Sorry to disappoint all of you But I will be ON VACATION until August 3rd
If you start from a given note, let’s say middle “C” on your piano, and follow the natural sequence of harmonics, also called the [overtone] series, you will eventually obtain all the 12 notes you know (in western music) and, consequently, all existing intervals you probably learned with your basic piano lessons (ex.: minor and major third, natural or flat second etc.)
Now, following this natural sequence, also called [harmonic series] in music, you will only get intervals of ‘pure intonation’ or [just intonation]. For instance, if you look to establish the fifth of your starting note “C”, you’ll obtain a “G”. Continuing this logic, you can get the fifth of the “G” to now get a “D”, and so on, doing the fifth of the fifth etc. You will then do that 12 times before you finally end up on the “F” to close the cycle (obviously going through “F#; C#…A#”). Now, if you look again to go up a fifth from the last note you obtained (“F”), (to your amazement), the interval “F – C” will sound completely dissonant or out of tune.
That’s why we need to do some systematic compromising in the whole cycle. Tempering the intervals enable musical possibilities that are impractical using 'just intonation'. The most widely known example (in the western cultures) of this is the use of [equal temperament] to address that problem, allowing for consistent tuning of piano (and other tempered instruments), thus enabling musical composition in, and modulation among, the various keys.
That being said, by preserving only the octave as a perfect interval, the harmonic 2:1 ratio, the so-called ‘perfect fifth’ would have to be slightly closer and respectively a perfect fourth a bit wider. A major third interval on the other hand, would suffer an even more ‘inflicted stretch’ from the pure intonation, to fit in our new model.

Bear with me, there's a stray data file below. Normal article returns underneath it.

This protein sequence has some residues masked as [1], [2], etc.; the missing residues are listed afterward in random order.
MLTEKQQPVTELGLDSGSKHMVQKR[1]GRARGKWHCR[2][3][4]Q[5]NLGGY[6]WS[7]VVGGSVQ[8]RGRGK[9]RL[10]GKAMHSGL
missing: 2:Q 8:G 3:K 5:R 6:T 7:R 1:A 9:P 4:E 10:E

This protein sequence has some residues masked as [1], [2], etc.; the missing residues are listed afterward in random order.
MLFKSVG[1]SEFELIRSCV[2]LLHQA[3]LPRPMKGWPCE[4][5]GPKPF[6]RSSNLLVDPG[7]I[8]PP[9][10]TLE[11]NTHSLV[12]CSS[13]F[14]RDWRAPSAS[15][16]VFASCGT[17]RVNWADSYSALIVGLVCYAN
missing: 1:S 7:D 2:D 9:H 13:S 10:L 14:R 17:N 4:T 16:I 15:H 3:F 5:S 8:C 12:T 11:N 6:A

You may hear an [example here]. First you'll hear two 'major thirds', followed by two 'major triads'. The first one being played in each case is respectively in 'equal temperament' and the second in 'just intonation'...
Although there is international agreement to establish a standard equal temperament, however, such a ‘temperament’ does remain subjective to a certain extent. Back in the 17th or 18th century, as you have probably noticed, composers (like Bach, Beethoven, Hayden, etc.) were, for example, making a “concerto in A Maj”. For the only reason being to use a temperament as close to the ‘Pure or Just intonation’ as possible. (see Note*(1) below )
Later on, many people came with different theories on how to achieve the ‘perfect' [temperament]. That’s why certain customers, principally with specialized classical training, would prefer a specific ‘temperament’ tuning (ex.: 1799 meantone, Anton Bemetzrieder Pythagorean or equal-beating Jean-Jacques Rousseau to name a few)...
* If asked, we may discuss possibilities. *
Note*(1) : That’s why a “D #” actually did sound different than a “E flat”. Depending on the major key being used, most of ‘non-tempered’ instruments (violins, cellos etc.) were able to deliver that differentiation.